Has anything specific inspired you over the last couple of years for what you’ve been writing?
Well, I’d say probably as far as life goes, the newest thing for all of us in the band is that we’re all new dads now, we all have kids so that’s certainly a new frontier for what everyday life is like, transitioning as a band I feel like we’re going through some sort of band puberty right now. So, there certainly seems to be a new lens on the music, I don’t know if it’s affecting the sound much, but, it’s certainly a lot more difficult to get things done now having kids running around, so that might be why we’re taking a little bit longer on this record. I think we really, we’re kind of hungry, it’s record four for us and I think we’ve always said we’re not going to put out a record unless there are some sparks, you’ve got to find the sparks that made you want to make a record in the first place like why we made our first record. I think in running various experiments and you’re blindly throwing paint on a canvas and hoping it looks like something and you can shape it over time, but I think we’re just trying to find what feels right, right now you know? And is it worth doing another record for. So we’ve stumbled onto some things and I think that playing the new music in Australia was helpful and kind of made us figure out what was good and what wasn’t, so every time we’re just trying to get out the best record we’ve done so far and still believing that your best is in front of you. Whether or not it is, is if you ever hear this record when it comes out.

On the album, it was the first time you took on producer duties, is this something you will continue on with on future releases?
No, I don’t think so, we’re changing up the process, I think that’s always important for us. I think we really want to find the right collaborator; we would like to find our fifth band member for this record. So we feel like whenever we come out of a former record, we don’t want to fall into a pattern, we’re always fighting patterns and ruts, so I think bringing more people into the creative table this time is alluring to us, so we’re going down that road.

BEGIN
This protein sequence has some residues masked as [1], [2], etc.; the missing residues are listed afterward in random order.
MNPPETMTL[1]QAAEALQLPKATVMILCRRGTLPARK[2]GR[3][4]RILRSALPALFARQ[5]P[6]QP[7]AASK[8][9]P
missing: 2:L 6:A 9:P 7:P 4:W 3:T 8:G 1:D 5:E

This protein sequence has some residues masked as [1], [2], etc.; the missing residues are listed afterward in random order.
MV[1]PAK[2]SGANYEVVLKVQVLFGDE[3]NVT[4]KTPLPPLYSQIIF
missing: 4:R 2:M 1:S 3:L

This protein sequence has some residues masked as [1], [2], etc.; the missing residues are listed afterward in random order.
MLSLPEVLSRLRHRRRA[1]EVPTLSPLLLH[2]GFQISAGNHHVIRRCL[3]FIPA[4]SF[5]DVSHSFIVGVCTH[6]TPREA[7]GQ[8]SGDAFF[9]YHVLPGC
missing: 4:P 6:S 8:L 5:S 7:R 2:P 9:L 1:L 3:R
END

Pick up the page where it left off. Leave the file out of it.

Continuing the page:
At over ten years as a band now and seven since your first album, what do you see as the biggest lesson you’ve learned in your time as a band?
We really learned how to get along a little more, I think that not all bands, but certainly we suffered from this to a degree we went into making our second record there was a certain mistrust that was happening within the band as we were creating for the first time in the light of previous work and everyone is bringing in these new sets of ambitions to continue on with this band thing now that we have and things are kind of working. We found ourselves getting petty a lot working together you get divided over songs and you realise half the band likes the song, half the band doesn’t and who’s going to win the fight, and perhaps the drummer is asking me to re-sing the vocals because I just told them that his drum part wasn’t that good, it was that type of little petty arguments really can spiral out of control and make for you to certainly resent the experience of making music and it doesn’t usually make for good music, at least not for us. We went into making the third record really was to learn from experiences like that and if there’s anyone I should be listening to when they ask me to sing a vocal part over, it’s the drummer, because he knows me better than anyone and we’re going to be locked up together on the road for the next two years playing the songs and he wants the song to be as good as I do, and I think getting passed that was an important hurdle for us as a young band and certainly going forward it’s made making music a lot easier continuing on.

What does the rest of 2013 look like for Mutemath?
Well we’re just doing some shows, mainly we’re recording, in September / October that’s when we’re hunkering down to try and finish and that’s it. Then we’re coming to Australia in November, and then we’re going to India in December and hopefully have a new record out by next year so it’s all hands on deck to get that achieved.

Best of luck with everything; see you in November, and at this rate probably February next year too yeah?
That would be wonderful *laughs* I hope so…

Essential information

From: New Orleans, LA, USA

Band members:  Paul Meany – Vocals/Keys, Roy Mitchell-Cardenas – Bass / Guitar, Darren King – Drums

Website:  http://www.mutemath.com

Latest Release: Odd Soul (Out Now – Warner Music Australia)

Catch Mutemath at Harvest Festival this November:

Sunday November 10: Melbourne, Werribee Park

Saturday November 16: Sydney, The Domain

Sunday November 17: Brisbane, City Botanic Gardens

TICKETS ON SALE: NOW

AVAILABLE FROM

http://www.harvestfestival.com.au/